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First USGS Coastal Maps from Unmanned Aerial Systems
The USGS Coastal and Marine Geology Program made another technological step forward and produced two high-quality maps of coastal regions in Cape Cod, Massachusetts, using photogrammetry from images taken by unmanned aerial systems (UAS).
On March 1, 2016, a long permitting and planning process culminated with two UAS flights to map Coast Guard Beach in Cape Cod National Seashore. The project was a proof-of-concept exercise to demonstrate that UAS operations could be safely, legally, and effectively used to make maps of coastal features. The project was supported by the USGS Innovation Center for Earth Sciences and two ongoing Coastal and Marine Geology Program projects.
Coastal change is episodic. Significant changes in the beach and nearshore regions; erosion of dunes, bluffs, and cliffs; overwash; inlet formation; and changes in habitat occur in a matter of hours during storms. Major geomorphic changes can occur with only 24 to 48 hours advance notice, often after long periods of relatively slow change.
Prediction of storm impact in coastal regions requires accurate and up-to-date maps of coastal morphology on land (bluff or dune height, beach slope and width) and in the water (nearshore bars and shoals, offshore bathymetry). Evaluation of geomorphic response models requires accurate maps of the same features immediately after the events, before anthropogenic or natural fair-weather processes modify the storm-related changes. Thus, the ability to map before and after infrequent but significant events is critically important.
Structure-from-motion is a new but proven technique for making high-resolution maps from multiple photographic images. Structure-from-motion uses automatic point matching and least-squares fitting to reconstruct a three-dimensional scene from a set of images from different camera locations. Unmanned aerial systems provide the ability to acquire these images and map coastal features quickly, safely, and inexpensively, on short notice, and with minimal impact. By contrast, lidar surveys of coastal regions are infrequent and costly: the most recent measurements on Cape Cod were obtained in 2011, and logistics prevented timely mapping after the series of winter storms that occurred in January and February 2015.
Permits and planning documents from the National Park Service and the U.S. Department of the Interior were required prior to the flights. While the USGS is authorized to fly UAS under the terms of a Memorandum of Understanding with the Federal Aviation Administration (FAA), which provides a Certificate of Authorization, the USGS UAS team was busy, so we hired Raptor Maps, Inc., to fly and acquire the imagery. Contractors can now fly under a Section 333 Exemption from the FAA, which means that the USGS can take advantage of UAS techniques in many coastal regions.
Raw data from the UAS flights consist of thousands of high-resolution digital images, tens of surveyed ground control points, and about 100 independent surveyed points for comparison. The primary products from photogrammetry are point clouds containing hundreds of millions of georeferenced x, y, z points with associated RGB (red-green-blue) color values. These point clouds are similar to those generated by lidar surveys, and can be stored in the same formats and processed with the same software tools. Final products include digital elevation models (DEM) and georeferenced mosaics of the images.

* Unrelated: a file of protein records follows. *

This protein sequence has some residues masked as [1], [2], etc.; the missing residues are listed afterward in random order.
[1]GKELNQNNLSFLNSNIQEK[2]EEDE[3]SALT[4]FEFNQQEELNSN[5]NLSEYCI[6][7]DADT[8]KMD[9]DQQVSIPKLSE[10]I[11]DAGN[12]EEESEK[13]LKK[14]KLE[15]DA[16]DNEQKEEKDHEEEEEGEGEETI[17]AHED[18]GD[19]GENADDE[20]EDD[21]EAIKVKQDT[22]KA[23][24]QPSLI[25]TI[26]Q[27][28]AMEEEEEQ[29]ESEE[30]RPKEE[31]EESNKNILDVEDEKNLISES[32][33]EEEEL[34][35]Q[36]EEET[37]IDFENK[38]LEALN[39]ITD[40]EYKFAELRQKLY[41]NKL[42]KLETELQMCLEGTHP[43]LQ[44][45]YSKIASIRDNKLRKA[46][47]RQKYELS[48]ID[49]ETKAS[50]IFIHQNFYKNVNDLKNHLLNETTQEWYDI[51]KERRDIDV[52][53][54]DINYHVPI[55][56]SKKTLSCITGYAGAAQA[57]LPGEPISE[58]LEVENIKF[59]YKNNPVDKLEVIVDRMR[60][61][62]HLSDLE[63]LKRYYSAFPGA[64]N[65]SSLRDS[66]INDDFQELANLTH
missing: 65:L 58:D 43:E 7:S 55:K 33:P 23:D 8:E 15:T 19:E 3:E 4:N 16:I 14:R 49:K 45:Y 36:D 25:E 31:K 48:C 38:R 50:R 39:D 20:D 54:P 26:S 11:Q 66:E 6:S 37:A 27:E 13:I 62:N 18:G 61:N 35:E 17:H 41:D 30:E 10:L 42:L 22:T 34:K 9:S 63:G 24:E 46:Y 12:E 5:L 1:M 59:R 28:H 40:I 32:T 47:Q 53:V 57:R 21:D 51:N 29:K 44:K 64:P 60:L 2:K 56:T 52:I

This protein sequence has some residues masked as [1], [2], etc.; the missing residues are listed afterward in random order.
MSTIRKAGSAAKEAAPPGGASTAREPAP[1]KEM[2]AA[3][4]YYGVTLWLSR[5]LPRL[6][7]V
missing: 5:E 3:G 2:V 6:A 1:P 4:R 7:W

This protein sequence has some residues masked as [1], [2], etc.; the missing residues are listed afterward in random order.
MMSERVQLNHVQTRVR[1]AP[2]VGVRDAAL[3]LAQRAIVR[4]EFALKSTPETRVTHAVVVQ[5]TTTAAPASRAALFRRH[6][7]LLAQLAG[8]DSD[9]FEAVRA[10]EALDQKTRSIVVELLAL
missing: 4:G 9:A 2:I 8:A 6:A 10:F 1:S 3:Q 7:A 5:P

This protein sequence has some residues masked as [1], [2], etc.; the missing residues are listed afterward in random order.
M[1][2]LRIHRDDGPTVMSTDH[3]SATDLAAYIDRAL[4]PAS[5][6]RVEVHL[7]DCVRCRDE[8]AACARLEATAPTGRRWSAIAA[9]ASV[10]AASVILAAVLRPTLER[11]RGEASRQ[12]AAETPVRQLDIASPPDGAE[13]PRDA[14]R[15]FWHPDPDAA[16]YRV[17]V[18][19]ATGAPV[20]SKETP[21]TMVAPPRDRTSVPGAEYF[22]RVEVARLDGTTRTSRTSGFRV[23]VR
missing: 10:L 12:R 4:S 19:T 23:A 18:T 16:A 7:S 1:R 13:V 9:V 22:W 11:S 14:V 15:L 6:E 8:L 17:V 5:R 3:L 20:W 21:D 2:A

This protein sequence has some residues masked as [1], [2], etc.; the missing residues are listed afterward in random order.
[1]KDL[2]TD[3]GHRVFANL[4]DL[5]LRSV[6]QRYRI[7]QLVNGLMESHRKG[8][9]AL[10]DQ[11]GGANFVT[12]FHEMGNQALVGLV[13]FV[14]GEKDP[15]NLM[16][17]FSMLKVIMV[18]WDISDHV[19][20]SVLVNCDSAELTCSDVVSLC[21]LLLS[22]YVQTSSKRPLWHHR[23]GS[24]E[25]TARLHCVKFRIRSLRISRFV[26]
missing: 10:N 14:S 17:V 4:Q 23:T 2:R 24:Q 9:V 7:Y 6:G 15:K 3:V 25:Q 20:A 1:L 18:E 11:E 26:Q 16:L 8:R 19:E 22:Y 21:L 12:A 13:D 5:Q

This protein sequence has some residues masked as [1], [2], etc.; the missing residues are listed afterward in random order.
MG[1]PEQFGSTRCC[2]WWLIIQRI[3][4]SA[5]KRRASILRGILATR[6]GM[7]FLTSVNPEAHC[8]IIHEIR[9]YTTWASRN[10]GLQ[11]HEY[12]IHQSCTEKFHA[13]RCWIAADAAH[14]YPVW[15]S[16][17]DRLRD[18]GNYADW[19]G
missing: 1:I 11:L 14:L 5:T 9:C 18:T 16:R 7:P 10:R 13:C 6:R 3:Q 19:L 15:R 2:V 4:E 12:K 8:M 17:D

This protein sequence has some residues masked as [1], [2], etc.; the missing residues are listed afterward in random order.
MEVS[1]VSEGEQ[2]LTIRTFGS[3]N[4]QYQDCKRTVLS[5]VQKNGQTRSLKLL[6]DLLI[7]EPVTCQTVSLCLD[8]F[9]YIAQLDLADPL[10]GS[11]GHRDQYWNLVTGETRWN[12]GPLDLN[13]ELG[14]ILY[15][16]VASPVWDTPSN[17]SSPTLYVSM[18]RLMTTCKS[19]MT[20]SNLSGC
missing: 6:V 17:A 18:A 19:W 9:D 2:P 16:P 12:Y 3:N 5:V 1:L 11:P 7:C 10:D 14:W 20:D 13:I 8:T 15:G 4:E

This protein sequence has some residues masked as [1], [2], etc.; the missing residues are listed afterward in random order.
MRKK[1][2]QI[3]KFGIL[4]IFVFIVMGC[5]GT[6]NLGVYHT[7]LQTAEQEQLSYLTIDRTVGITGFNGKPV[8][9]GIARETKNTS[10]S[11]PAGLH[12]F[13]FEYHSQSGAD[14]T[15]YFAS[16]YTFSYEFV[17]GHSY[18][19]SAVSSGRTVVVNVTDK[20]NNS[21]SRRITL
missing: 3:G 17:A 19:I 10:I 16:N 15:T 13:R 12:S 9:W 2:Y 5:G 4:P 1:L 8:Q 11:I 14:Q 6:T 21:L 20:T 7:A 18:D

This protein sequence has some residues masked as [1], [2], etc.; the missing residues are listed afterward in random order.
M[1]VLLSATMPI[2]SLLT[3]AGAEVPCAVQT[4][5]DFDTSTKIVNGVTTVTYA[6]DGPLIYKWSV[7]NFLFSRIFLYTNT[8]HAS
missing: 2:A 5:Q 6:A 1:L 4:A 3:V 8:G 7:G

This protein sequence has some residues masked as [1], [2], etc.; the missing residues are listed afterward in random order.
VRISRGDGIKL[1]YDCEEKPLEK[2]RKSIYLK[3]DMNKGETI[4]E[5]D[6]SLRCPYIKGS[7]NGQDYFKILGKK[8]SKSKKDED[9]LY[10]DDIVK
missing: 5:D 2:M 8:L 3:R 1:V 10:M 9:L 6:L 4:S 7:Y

One of the objectives of this study was to determine just how accurate these maps are. It turns out that, given adequate ground control, the maps can be very accurate. Barry Irwin walked transects on the beach and measured elevation at about 140 independent points with a precision of +/- 2 centimeters (cm) using differential GPS while the UAS were flying. These points were compared with the closest points on the DEM produced from the UAS imagery. More than 90% of the points agreed to within +/- 15 cm, and most (>80%) agreed to within +/- 10 cm. However, in regions with no ground control, the DEM tended to drift away from ground truth elevation values and was off by as much as 0.6 meters until corrected with ground control points based on earlier lidar surveys. This requirement for extensive ground control is one of the tradeoffs associated with structure-from-motion methods, however, in many cases, it is offset by the low cost and rapid turnaround time associated with UAS data collection.
In addition to the studies in Cape Cod National Seashore, we worked with collaborators and contractors to make multiple maps of Sandwich Town Neck Beach, Massachusetts. Repeat mapping there has allowed us to document changes associated with both natural events and beach nourishment projects. The maps made with UAS images provide us with data needed to evaluate numerical models of coastal geomorphological change.
AcknowledgmentsWe are grateful to the National Park Service, and particularly George Price (Superintendent of Cape Cod National Seashore) and his staff members Sophia Fox and Mark Adams, for permission to fly in the park and help with permits and logistics. Thanks also to the Town of Eastham, the Eastham Conservation Foundation, and the Massachusetts Audubon Society for permission to overfly their private parcels in the study area. We also thank Jeff Sloan and Bruce Quirk of the USGS UAS team. The project was supported by the USGS Innovation Center for Earth Sciences (http://geography.wr.usgs.gov/ICES/) and two ongoing USGS Coastal and Marine Geology Program projects: the Barrier Island Evolution Project (http://coastal.er.usgs.gov/bier/) and the Coastal Model and Field Measurements project (http://woodshole.er.usgs.gov/project-pages/coastal_model/).
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